Hart: At the time I thought it was a great idea, but when you say sale, the deal never happened. Vince [McMahon] Sr. made the deal with my parents in Japan and then he died not long after and Vince [McMahon] Jr. didn't honor the deal, so there was no deal. Vince Jr. shrugged his big, broad padded shoulders and said, "Well, you can start promoting again." Right, so I guess WWE didn't technically sell Stampede back to your family, they just never completed the sell?

Hart: That's right, we had some fairly useless lawyers at the time and there were no provisions about what if it didn't happen. It was all like they are going to buy it and you're going to get a tidy fortune for it and then a percentage of all future gates in your towns whenever they come. That happened for a couple of shows, but it all sort of dried up. My father didn't want to make waves, he wasn't the type of guy to talk to a lawyer at the first sign of despair. And they [WWE] were employing [Jim] Neidhart and Bret [Hart] and Davey Boy [Smith] and Dynamite [Kid], who were all pretty much family. So it wasn't worth destructing those contracts... it was too hard and my dad wasn't a petty man by any means. What were your thoughts on Bret and Davey Boy and everyone going to the WWF at that time?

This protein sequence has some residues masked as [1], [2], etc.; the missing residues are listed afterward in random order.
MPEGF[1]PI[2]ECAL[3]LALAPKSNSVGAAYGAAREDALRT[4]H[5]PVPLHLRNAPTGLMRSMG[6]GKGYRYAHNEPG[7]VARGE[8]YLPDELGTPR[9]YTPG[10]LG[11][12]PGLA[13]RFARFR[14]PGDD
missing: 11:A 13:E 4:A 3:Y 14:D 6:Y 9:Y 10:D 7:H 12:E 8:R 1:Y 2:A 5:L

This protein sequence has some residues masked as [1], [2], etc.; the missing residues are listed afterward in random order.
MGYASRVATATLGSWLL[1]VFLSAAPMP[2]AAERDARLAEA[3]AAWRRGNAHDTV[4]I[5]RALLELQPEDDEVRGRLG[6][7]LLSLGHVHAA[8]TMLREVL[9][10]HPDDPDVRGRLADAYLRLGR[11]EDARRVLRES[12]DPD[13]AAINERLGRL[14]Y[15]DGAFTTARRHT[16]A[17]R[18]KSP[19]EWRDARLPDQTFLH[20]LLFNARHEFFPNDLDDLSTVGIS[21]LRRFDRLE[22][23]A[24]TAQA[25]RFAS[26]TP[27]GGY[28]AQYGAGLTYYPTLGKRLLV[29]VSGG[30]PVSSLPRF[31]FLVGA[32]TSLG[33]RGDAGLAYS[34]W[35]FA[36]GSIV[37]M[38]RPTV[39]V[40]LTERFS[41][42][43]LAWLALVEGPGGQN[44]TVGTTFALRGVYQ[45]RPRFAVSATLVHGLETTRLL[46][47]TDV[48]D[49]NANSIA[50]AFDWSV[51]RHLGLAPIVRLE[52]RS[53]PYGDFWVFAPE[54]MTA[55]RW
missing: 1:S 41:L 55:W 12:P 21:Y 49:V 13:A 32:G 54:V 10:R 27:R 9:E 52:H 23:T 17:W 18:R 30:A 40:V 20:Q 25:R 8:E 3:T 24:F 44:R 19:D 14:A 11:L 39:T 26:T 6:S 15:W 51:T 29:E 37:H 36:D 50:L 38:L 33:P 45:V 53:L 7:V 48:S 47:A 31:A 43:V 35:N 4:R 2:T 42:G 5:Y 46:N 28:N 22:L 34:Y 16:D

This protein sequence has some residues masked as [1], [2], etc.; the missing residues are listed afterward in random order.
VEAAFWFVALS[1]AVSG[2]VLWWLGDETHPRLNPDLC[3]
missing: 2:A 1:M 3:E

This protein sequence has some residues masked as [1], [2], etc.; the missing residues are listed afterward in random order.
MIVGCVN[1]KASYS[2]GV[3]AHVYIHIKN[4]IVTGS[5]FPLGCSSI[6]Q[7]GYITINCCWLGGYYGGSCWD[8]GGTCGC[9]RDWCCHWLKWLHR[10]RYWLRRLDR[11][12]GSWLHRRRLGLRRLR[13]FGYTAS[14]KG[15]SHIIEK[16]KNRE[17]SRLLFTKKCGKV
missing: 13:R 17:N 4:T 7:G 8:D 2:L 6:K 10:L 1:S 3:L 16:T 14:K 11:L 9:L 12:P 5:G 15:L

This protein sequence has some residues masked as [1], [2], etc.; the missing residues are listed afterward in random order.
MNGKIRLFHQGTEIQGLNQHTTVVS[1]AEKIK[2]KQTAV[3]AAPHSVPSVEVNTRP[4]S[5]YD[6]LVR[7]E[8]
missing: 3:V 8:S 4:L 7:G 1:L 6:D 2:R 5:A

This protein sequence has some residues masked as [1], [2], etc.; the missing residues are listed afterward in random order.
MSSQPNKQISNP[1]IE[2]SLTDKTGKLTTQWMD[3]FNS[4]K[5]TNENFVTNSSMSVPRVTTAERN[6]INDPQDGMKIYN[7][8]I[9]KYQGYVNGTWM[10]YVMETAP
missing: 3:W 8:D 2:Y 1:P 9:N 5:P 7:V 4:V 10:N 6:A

Hart: I was very happy for them all. I thought it was great and I've benefited, I think the whole family has benefited from the association with the WWE. I personally like the McMahon family. My dad's known like 5 generations of McMahons. There was always good harmony with us, even despite it being tested a little bit with Bret's Montreal screw job... that tested things a little bit. But my dad was one of the ones who said immediately [after Montreal] that Bret should have just done the job and been a man about it. [It] doesn't matter if Vince wants you to put his sick grandmother over two straight. That's fine, you just do it. Whoever signs the checks calls the shots. So that iteration of Stampede was shut down in 1989, is that when you stopped wrestling or was it before that?

Hart: It was after that, I still wrestled in Puerto Rico and Montreal and a few places. I did odds and ends here and there and wrestled some Stampede shows to fill up the cards. Did you enjoy wrestling better or working outside the ring and teaching students and kind of managing the business end?

Hart: I guess I liked it outside the ring. I would say the manipulation of the talent and coming up with novel ideas and working with the media and all that. I had more ability that way. As I said, I was surely lazy and stubborn and I didn't feel that creative in the gym. I guess I had more exciting things to do than push iron. When Bret and Owen got involved in their feud during WWF, were you keeping in touch with them during that time?